Tuesday, July 12, 2005

Beyond OOP

One of the questions that frequently comes up during the expert panels at No Fluff, Just Stuff is "What Comes Next?" What, in the opinion of the speakers, is the Next Big Thing? Consequently, I think about this probably more than most developers just so that I'll have a lucid answer at these panels.

One of my favorite characteristics of college was the accidental synergy that occurs between classes that you happen to be taking in the same quarter. For example, I took the automata class the same quarter as the compilers class, and there are obvious common elements. Even something as seemingly unrelated as artificial intelligence and philosophy creates a fertile ground for interactions.

So, how are these two things related? Lately, during my constant ruminations about What Comes Next, I've seen an interesting synergy between two separate but related concepts. Language oriented programming, my new favorite geek obsession, is one. It addresses the disconnect between the hierarchical nature of OOP and the rich semantics of language. The other day, I was talking to Obie Fernanadez, a fellow ThoughtWorker, and he is really into RDF and the Semantic Web. He's dealing in hierarchies, but in a different way. I am probably greatly injuring this assertion by my newness to this subject, but the Semantic Web folks maintain that, among other things, the problem with OOP is that it is basically context free. Hierarchies exist, but they don't relate in the rest of the world with other hierarchies -- each inheritance tree is an island. And properties that exist on classes don't have any context outside the class. In the real world, "address" can have separate meanings based on the context -- are we talking a physical place or a inaugural speech? The way our minds work isn't like OOP, where everything exists in a strict hierarchy. We have these "free floating" concepts like "address" that can be attached to the correct context. What's needed is context...and that's what the semantics of language provides that OOP doesn't already have. Now, this week at least, I'm thinking that What Comes Next is related to both language oriented programming, which provides needed context to the structure of programming, and semantic ontologies, which provides global context. These are fundamentally different things, but seems like there is some synergy to be found. More later...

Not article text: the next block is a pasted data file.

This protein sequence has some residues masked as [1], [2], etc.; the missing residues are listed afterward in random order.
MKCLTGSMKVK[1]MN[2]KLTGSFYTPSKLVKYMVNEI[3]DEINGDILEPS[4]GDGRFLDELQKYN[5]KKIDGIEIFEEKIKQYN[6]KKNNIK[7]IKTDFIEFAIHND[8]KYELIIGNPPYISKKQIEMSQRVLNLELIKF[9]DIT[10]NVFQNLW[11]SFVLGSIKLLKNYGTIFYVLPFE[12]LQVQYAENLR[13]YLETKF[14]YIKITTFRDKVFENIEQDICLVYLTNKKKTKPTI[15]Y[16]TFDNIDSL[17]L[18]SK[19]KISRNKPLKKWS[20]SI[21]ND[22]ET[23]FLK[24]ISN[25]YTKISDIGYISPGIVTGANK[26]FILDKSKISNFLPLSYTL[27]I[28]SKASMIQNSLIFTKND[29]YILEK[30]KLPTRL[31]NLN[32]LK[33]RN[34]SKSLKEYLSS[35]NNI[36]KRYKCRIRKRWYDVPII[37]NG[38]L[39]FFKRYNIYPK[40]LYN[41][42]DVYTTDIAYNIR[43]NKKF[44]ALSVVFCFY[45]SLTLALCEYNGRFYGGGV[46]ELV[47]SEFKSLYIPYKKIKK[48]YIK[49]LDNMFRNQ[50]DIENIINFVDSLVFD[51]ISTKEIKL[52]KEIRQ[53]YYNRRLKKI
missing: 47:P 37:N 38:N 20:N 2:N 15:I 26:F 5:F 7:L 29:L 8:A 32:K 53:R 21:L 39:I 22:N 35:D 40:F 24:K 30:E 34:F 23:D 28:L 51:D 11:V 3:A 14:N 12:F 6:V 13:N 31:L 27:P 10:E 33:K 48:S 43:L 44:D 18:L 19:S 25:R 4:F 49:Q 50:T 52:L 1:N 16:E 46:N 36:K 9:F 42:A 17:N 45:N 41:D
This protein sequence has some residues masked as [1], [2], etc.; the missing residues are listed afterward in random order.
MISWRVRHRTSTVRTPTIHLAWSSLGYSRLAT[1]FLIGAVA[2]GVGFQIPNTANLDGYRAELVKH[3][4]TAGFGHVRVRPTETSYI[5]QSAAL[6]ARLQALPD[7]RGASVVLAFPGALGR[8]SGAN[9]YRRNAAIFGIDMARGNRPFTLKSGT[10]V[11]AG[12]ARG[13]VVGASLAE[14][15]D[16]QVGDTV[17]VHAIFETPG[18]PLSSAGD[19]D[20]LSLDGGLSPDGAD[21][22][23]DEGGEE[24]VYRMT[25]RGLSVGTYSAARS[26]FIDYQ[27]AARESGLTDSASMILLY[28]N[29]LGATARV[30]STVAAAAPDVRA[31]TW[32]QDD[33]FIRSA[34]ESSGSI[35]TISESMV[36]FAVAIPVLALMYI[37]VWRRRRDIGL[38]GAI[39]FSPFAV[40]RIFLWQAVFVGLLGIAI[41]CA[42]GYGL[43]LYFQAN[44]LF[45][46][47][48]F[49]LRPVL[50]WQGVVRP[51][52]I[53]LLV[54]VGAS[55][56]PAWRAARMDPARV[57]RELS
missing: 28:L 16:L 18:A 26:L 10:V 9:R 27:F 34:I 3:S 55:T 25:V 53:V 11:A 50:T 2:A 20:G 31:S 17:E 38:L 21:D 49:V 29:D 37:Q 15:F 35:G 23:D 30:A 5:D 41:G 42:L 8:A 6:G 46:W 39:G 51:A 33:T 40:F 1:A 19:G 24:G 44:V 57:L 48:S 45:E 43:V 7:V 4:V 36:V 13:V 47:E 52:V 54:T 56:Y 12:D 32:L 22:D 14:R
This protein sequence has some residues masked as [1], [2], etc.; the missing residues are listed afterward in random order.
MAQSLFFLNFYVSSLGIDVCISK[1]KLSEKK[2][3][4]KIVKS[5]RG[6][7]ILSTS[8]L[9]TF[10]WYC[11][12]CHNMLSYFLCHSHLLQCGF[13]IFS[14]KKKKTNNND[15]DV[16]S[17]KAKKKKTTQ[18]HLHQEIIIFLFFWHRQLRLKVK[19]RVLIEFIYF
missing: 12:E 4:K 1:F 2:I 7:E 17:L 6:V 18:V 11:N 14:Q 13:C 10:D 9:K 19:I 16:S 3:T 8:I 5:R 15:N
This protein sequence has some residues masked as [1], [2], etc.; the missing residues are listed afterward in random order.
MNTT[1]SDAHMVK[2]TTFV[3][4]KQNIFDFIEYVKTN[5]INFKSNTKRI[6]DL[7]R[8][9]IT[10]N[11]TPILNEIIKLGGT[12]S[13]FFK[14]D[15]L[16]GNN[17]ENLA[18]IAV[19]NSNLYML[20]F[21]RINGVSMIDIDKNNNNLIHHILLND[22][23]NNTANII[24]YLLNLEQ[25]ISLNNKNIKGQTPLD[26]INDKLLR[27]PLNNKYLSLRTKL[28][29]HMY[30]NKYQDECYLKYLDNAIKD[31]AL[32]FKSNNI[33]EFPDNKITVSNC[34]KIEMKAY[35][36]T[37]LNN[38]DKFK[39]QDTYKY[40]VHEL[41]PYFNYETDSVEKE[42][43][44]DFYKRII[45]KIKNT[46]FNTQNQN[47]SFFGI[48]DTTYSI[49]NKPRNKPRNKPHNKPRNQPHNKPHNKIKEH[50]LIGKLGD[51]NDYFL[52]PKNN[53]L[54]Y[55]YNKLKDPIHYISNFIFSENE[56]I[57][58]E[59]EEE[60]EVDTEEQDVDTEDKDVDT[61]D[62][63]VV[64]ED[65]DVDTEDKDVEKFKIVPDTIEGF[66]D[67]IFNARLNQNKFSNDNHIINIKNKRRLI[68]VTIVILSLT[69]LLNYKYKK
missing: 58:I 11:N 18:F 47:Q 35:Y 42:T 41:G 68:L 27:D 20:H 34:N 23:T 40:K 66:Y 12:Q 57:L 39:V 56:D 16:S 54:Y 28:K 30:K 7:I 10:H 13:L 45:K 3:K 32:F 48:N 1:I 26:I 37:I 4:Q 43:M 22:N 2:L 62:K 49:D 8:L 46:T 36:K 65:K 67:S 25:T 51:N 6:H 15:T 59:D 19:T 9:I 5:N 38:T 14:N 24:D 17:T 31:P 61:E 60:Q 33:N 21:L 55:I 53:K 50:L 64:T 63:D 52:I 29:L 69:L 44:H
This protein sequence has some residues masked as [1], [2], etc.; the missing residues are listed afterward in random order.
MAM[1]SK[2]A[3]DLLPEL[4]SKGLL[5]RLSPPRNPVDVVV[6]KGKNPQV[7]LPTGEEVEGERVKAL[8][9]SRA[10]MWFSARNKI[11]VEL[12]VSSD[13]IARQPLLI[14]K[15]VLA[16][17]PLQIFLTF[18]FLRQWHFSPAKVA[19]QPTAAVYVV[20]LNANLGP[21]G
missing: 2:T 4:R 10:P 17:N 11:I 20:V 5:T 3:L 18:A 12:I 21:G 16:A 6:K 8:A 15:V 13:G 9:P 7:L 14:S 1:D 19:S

Anonymous said...

You might find the following resources illuminating:
- http://norman.walsh.name/2003/06/01/xmlnotoo
- http://jroller.com/page/cv/20040321#the_prototype_based_ducks
- http://www.helsinki.fi/~jppesone/papers/kandi.html
- http://lieber.www.media.mit.edu/people/lieber/Lieberary/OOP/Delegation/Delegation.html
- http://citeseer.nj.nec.com/taivalsaari96classes.html

These are simple, proven ideas that can make a massive difference to the fidelity of our object models to business domains. Unlike the LOP stuff these (prototype based programming and ReST) are simple ideas which don't require massive amounts of infrastructure to get off the ground.

Compare this: http://iolanguage.com/about/simplicity/ and this: http://iolanguage.com/about/samplecode/ to the MPS/Software Factory ideas.

Anonymous said...

What you're talking about sounds like "Subject Oriented Programming", which was implemented in Self and is also implemented in Slate.

It's also a bit like multiple dispatch, which is implemented in CLOS, Dylan and Slate.

By putting them all together, along with dynamic delegation and prototypes, Slate lets you define what happens when a message is sent *from* an object of one type to a group of objects of other types, and lets the type of individual objects change over their lifetime.

Also, the syntax is extremely expressive compared to popular modern languages.